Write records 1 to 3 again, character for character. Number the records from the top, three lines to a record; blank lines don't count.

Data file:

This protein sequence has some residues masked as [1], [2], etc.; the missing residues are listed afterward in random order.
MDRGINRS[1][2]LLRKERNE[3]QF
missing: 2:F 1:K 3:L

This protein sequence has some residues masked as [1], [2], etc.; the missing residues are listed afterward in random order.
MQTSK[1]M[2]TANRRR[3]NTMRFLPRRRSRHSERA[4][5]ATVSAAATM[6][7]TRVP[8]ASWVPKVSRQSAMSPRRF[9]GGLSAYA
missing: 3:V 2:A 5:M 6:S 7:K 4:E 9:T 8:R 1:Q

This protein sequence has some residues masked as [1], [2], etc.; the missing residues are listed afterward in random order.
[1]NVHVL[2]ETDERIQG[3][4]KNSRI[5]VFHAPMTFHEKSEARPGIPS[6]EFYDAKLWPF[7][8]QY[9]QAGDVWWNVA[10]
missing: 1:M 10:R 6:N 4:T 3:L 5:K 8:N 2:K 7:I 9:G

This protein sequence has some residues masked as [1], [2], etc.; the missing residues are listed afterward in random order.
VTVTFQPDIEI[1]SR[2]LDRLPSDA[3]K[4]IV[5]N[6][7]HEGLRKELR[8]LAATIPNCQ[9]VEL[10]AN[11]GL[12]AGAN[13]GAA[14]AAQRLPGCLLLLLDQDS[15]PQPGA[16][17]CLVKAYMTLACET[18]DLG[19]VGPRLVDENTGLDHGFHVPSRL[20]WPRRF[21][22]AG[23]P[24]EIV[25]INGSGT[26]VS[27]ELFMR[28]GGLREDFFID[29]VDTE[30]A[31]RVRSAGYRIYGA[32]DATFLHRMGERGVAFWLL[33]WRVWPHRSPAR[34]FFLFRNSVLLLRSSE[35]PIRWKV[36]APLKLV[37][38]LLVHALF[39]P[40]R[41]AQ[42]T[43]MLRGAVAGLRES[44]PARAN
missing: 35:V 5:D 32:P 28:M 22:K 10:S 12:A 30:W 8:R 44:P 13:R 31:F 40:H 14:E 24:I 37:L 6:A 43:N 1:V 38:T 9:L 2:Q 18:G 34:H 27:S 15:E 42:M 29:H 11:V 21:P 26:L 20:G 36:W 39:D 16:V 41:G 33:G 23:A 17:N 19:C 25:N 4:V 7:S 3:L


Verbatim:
This protein sequence has some residues masked as [1], [2], etc.; the missing residues are listed afterward in random order.
MDRGINRS[1][2]LLRKERNE[3]QF
missing: 2:F 1:K 3:L

This protein sequence has some residues masked as [1], [2], etc.; the missing residues are listed afterward in random order.
MQTSK[1]M[2]TANRRR[3]NTMRFLPRRRSRHSERA[4][5]ATVSAAATM[6][7]TRVP[8]ASWVPKVSRQSAMSPRRF[9]GGLSAYA
missing: 3:V 2:A 5:M 6:S 7:K 4:E 9:T 8:R 1:Q

This protein sequence has some residues masked as [1], [2], etc.; the missing residues are listed afterward in random order.
[1]NVHVL[2]ETDERIQG[3][4]KNSRI[5]VFHAPMTFHEKSEARPGIPS[6]EFYDAKLWPF[7][8]QY[9]QAGDVWWNVA[10]
missing: 1:M 10:R 6:N 4:T 3:L 5:K 8:N 2:K 7:I 9:G